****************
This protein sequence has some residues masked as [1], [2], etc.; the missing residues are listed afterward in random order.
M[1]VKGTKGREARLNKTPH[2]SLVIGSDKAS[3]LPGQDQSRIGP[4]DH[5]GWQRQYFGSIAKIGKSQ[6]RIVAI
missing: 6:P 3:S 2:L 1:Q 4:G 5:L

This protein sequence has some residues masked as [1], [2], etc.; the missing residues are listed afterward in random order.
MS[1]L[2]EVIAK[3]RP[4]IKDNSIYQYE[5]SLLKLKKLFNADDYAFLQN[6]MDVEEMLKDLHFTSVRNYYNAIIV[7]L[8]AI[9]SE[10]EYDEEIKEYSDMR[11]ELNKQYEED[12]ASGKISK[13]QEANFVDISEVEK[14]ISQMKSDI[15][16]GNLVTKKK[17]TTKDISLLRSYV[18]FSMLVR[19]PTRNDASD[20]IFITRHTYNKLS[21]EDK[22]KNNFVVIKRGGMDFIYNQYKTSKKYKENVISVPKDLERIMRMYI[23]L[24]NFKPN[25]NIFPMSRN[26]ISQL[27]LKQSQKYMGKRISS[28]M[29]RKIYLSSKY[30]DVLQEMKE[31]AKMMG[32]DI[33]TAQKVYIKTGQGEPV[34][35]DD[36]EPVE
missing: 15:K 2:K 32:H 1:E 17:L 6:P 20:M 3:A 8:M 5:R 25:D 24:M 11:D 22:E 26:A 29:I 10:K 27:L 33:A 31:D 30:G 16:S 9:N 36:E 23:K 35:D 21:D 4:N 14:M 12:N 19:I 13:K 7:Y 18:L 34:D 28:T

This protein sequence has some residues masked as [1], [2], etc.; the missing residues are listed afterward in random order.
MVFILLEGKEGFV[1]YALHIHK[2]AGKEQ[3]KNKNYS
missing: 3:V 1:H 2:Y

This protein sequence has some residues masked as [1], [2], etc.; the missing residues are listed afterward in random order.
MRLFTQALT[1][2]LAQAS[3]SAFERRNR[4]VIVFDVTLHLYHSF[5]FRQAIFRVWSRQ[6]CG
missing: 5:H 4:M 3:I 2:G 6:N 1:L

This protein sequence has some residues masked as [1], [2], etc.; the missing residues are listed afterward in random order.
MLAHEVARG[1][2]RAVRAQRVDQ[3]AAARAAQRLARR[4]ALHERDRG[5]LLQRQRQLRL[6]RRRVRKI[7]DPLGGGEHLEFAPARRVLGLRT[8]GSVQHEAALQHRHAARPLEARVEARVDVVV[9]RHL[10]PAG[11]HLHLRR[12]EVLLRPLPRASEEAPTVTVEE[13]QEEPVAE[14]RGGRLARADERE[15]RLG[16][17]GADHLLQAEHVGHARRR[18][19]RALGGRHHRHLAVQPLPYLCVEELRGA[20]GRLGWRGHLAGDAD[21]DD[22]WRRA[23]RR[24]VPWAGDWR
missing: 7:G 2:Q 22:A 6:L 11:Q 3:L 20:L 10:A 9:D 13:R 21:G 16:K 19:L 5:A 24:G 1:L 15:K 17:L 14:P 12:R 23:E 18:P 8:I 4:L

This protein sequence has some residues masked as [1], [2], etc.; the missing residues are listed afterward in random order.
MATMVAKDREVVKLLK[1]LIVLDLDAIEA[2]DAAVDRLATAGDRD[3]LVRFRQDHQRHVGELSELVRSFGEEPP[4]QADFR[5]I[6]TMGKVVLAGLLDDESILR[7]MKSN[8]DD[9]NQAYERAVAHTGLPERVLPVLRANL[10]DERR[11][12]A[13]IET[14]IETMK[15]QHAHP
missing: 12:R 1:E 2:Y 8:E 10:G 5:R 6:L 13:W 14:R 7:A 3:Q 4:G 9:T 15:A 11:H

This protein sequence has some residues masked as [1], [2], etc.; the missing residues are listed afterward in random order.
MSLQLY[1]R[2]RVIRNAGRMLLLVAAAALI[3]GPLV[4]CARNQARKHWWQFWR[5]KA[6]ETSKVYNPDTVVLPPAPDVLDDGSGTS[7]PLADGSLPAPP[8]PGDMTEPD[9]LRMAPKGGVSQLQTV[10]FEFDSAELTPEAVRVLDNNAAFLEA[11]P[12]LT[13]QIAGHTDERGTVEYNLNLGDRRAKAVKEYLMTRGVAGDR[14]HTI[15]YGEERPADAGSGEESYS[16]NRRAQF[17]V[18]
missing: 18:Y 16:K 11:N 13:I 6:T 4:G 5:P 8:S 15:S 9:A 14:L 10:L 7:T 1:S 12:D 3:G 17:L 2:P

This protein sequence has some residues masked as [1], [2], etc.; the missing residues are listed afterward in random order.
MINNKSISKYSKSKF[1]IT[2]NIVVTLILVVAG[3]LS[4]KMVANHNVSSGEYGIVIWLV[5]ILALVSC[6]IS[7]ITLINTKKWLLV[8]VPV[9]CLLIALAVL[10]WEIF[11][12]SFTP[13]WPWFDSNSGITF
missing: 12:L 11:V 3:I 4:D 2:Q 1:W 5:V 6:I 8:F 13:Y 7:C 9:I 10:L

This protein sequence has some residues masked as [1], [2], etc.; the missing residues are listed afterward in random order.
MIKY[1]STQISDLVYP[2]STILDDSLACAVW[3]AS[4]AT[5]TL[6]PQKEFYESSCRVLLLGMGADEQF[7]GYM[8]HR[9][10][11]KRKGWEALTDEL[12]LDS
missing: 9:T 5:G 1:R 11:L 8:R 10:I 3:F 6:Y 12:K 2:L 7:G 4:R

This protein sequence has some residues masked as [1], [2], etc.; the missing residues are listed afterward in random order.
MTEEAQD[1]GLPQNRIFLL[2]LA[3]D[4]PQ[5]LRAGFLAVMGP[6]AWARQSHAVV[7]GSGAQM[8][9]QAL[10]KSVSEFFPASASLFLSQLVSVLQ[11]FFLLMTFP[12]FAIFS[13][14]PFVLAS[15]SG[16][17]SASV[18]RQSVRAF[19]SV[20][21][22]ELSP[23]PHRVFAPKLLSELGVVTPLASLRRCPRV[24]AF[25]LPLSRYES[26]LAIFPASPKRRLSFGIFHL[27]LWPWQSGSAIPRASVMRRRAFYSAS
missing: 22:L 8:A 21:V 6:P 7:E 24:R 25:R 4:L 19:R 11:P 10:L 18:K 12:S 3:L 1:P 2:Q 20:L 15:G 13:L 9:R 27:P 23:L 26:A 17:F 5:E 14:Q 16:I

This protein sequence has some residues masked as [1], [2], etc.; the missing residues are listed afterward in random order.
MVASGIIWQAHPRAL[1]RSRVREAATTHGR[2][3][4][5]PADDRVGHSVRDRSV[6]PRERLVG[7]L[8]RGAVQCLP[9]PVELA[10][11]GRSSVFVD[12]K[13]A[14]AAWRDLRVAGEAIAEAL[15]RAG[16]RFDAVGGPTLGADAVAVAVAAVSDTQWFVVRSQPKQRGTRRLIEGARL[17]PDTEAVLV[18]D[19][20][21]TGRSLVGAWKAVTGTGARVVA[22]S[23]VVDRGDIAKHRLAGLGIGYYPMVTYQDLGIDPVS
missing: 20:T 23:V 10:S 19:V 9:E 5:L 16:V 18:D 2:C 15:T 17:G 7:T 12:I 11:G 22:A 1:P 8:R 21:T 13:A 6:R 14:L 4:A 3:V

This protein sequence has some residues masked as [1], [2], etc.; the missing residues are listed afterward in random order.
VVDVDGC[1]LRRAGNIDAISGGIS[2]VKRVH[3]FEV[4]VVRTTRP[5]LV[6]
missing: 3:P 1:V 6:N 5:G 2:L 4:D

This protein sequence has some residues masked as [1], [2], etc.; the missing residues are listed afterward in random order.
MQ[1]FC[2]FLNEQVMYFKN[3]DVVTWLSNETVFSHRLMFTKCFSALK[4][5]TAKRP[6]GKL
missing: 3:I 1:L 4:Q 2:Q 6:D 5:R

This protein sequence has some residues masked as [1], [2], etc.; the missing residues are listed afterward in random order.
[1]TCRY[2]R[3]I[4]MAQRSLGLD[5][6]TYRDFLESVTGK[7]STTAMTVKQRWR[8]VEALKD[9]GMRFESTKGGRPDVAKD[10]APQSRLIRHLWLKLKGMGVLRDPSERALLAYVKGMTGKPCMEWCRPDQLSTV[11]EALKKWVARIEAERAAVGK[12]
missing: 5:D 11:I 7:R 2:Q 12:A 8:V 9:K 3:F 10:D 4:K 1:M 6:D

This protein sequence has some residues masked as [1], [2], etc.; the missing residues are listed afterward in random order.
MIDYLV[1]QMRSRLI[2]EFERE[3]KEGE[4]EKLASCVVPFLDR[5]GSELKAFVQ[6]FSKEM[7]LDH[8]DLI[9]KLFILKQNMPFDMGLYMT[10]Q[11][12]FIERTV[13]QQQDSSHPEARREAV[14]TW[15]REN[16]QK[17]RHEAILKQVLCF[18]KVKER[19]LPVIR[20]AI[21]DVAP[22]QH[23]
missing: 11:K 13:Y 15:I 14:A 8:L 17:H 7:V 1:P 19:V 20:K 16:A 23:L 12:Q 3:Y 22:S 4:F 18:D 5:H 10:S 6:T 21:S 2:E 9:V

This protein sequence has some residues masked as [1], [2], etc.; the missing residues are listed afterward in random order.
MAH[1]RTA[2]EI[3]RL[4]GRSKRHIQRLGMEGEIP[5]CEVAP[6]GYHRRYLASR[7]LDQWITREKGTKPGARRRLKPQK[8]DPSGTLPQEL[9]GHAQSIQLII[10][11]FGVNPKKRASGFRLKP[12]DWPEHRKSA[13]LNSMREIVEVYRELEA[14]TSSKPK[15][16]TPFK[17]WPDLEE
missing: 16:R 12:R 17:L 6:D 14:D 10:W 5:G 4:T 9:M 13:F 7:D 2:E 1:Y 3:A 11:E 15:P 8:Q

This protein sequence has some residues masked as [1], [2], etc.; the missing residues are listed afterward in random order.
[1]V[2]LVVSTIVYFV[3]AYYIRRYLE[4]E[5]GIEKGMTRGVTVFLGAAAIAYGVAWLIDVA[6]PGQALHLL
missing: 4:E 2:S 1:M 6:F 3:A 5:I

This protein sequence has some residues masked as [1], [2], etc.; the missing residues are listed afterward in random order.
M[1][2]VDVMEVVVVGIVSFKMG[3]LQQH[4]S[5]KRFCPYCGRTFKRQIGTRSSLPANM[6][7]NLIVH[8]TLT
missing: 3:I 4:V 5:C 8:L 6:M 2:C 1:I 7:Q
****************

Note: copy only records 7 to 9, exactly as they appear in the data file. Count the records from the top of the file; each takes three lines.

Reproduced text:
This protein sequence has some residues masked as [1], [2], etc.; the missing residues are listed afterward in random order.
MSLQLY[1]R[2]RVIRNAGRMLLLVAAAALI[3]GPLV[4]CARNQARKHWWQFWR[5]KA[6]ETSKVYNPDTVVLPPAPDVLDDGSGTS[7]PLADGSLPAPP[8]PGDMTEPD[9]LRMAPKGGVSQLQTV[10]FEFDSAELTPEAVRVLDNNAAFLEA[11]P[12]LT[13]QIAGHTDERGTVEYNLNLGDRRAKAVKEYLMTRGVAGDR[14]HTI[15]YGEERPADAGSGEESYS[16]NRRAQF[17]V[18]
missing: 18:Y 16:K 11:N 13:I 6:T 4:G 5:P 8:S 15:S 9:A 14:L 10:L 7:T 1:S 12:D 3:G 17:L 2:P

This protein sequence has some residues masked as [1], [2], etc.; the missing residues are listed afterward in random order.
MINNKSISKYSKSKF[1]IT[2]NIVVTLILVVAG[3]LS[4]KMVANHNVSSGEYGIVIWLV[5]ILALVSC[6]IS[7]ITLINTKKWLLV[8]VPV[9]CLLIALAVL[10]WEIF[11][12]SFTP[13]WPWFDSNSGITF
missing: 12:L 11:V 3:I 4:D 2:Q 1:W 5:V 6:I 8:F 13:Y 7:C 9:I 10:L

This protein sequence has some residues masked as [1], [2], etc.; the missing residues are listed afterward in random order.
MIKY[1]STQISDLVYP[2]STILDDSLACAVW[3]AS[4]AT[5]TL[6]PQKEFYESSCRVLLLGMGADEQF[7]GYM[8]HR[9][10][11]KRKGWEALTDEL[12]LDS
missing: 9:T 5:G 1:R 11:L 8:R 10:I 3:F 6:Y 12:K 2:L 7:G 4:R